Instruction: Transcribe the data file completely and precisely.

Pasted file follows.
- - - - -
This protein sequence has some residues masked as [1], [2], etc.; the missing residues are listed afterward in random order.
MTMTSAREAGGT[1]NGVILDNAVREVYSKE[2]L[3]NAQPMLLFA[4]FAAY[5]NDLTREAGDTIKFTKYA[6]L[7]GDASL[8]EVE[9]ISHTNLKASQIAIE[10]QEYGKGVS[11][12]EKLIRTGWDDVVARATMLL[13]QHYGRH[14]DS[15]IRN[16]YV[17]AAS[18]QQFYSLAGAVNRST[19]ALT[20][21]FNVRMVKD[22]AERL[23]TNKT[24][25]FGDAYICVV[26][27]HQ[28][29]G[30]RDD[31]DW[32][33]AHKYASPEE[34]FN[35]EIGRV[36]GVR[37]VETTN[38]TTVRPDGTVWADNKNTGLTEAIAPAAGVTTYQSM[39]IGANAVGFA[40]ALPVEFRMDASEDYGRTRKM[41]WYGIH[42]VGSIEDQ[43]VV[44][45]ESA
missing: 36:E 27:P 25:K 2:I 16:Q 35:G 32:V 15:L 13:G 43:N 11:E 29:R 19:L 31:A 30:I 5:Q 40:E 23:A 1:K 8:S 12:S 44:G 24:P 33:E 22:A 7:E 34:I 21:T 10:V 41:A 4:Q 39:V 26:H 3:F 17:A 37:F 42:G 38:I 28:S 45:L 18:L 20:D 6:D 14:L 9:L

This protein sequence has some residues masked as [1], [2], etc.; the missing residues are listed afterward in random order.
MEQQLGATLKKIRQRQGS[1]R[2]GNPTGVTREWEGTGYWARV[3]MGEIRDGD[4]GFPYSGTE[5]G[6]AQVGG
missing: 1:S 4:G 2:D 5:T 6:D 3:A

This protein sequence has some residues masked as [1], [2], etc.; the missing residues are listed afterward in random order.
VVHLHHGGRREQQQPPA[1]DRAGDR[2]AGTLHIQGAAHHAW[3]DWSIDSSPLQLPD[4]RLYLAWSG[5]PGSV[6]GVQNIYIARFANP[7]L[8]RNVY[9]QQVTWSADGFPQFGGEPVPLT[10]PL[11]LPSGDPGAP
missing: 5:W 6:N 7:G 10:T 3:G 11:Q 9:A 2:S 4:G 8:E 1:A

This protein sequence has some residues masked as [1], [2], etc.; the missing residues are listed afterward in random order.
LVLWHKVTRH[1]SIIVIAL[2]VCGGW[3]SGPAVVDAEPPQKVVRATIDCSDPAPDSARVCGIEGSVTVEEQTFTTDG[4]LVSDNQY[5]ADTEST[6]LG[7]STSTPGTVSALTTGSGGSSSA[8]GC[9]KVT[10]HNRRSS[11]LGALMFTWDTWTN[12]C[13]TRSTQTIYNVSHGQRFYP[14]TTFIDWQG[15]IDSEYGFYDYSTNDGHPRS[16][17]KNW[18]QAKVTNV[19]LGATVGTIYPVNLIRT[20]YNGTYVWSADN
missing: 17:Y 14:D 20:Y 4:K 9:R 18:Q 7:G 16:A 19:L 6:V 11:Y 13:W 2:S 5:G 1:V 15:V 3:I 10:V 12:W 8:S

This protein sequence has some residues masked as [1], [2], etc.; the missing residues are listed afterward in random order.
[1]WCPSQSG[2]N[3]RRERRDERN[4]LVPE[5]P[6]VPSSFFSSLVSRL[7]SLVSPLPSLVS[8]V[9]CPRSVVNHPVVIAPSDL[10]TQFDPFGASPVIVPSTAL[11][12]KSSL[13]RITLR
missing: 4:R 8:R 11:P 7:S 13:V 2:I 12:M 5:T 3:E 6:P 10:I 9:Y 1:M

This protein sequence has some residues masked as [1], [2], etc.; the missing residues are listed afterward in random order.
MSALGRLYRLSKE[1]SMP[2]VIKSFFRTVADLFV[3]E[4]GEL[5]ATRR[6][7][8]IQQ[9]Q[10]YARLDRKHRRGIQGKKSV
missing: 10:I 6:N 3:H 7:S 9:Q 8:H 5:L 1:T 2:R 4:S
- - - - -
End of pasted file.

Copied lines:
This protein sequence has some residues masked as [1], [2], etc.; the missing residues are listed afterward in random order.
MTMTSAREAGGT[1]NGVILDNAVREVYSKE[2]L[3]NAQPMLLFA[4]FAAY[5]NDLTREAGDTIKFTKYA[6]L[7]GDASL[8]EVE[9]ISHTNLKASQIAIE[10]QEYGKGVS[11][12]EKLIRTGWDDVVARATMLL[13]QHYGRH[14]DS[15]IRN[16]YV[17]AAS[18]QQFYSLAGAVNRST[19]ALT[20][21]FNVRMVKD[22]AERL[23]TNKT[24][25]FGDAYICVV[26][27]HQ[28][29]G[30]RDD[31]DW[32][33]AHKYASPEE[34]FN[35]EIGRV[36]GVR[37]VETTN[38]TTVRPDGTVWADNKNTGLTEAIAPAAGVTTYQSM[39]IGANAVGFA[40]ALPVEFRMDASEDYGRTRKM[41]WYGIH[42]VGSIEDQ[43]VV[44][45]ESA
missing: 36:E 27:P 25:K 2:I 16:Q 35:G 32:V 15:L 13:G 43:N 11:E 29:R 19:L 31:A 30:I 5:Q 40:E 23:A 1:K 8:S 12:S 44:G 24:P 33:E 22:A 7:E 34:I 21:T 10:V 41:A 4:Q 39:V 26:H 3:F 17:A 37:F 42:G 38:I 28:S 45:L 18:L 20:D 6:D 14:L 9:L

This protein sequence has some residues masked as [1], [2], etc.; the missing residues are listed afterward in random order.
MEQQLGATLKKIRQRQGS[1]R[2]GNPTGVTREWEGTGYWARV[3]MGEIRDGD[4]GFPYSGTE[5]G[6]AQVGG
missing: 1:S 4:G 2:D 5:T 6:D 3:A

This protein sequence has some residues masked as [1], [2], etc.; the missing residues are listed afterward in random order.
VVHLHHGGRREQQQPPA[1]DRAGDR[2]AGTLHIQGAAHHAW[3]DWSIDSSPLQLPD[4]RLYLAWSG[5]PGSV[6]GVQNIYIARFANP[7]L[8]RNVY[9]QQVTWSADGFPQFGGEPVPLT[10]PL[11]LPSGDPGAP
missing: 5:W 6:N 7:G 10:T 3:G 11:Q 9:A 2:S 4:G 8:E 1:A

This protein sequence has some residues masked as [1], [2], etc.; the missing residues are listed afterward in random order.
LVLWHKVTRH[1]SIIVIAL[2]VCGGW[3]SGPAVVDAEPPQKVVRATIDCSDPAPDSARVCGIEGSVTVEEQTFTTDG[4]LVSDNQY[5]ADTEST[6]LG[7]STSTPGTVSALTTGSGGSSSA[8]GC[9]KVT[10]HNRRSS[11]LGALMFTWDTWTN[12]C[13]TRSTQTIYNVSHGQRFYP[14]TTFIDWQG[15]IDSEYGFYDYSTNDGHPRS[16][17]KNW[18]QAKVTNV[19]LGATVGTIYPVNLIRT[20]YNGTYVWSADN
missing: 17:Y 14:D 20:Y 4:K 9:R 18:Q 7:G 16:A 19:L 6:V 11:Y 13:W 2:S 5:G 1:V 15:V 3:I 10:V 12:W 8:S

This protein sequence has some residues masked as [1], [2], etc.; the missing residues are listed afterward in random order.
[1]WCPSQSG[2]N[3]RRERRDERN[4]LVPE[5]P[6]VPSSFFSSLVSRL[7]SLVSPLPSLVS[8]V[9]CPRSVVNHPVVIAPSDL[10]TQFDPFGASPVIVPSTAL[11][12]KSSL[13]RITLR
missing: 4:R 8:R 11:P 7:S 13:V 2:I 12:M 5:T 3:E 6:P 10:I 9:Y 1:M

This protein sequence has some residues masked as [1], [2], etc.; the missing residues are listed afterward in random order.
MSALGRLYRLSKE[1]SMP[2]VIKSFFRTVADLFV[3]E[4]GEL[5]ATRR[6][7][8]IQQ[9]Q[10]YARLDRKHRRGIQGKKSV
missing: 10:I 6:N 3:H 7:S 9:Q 8:H 5:L 1:T 2:R 4:S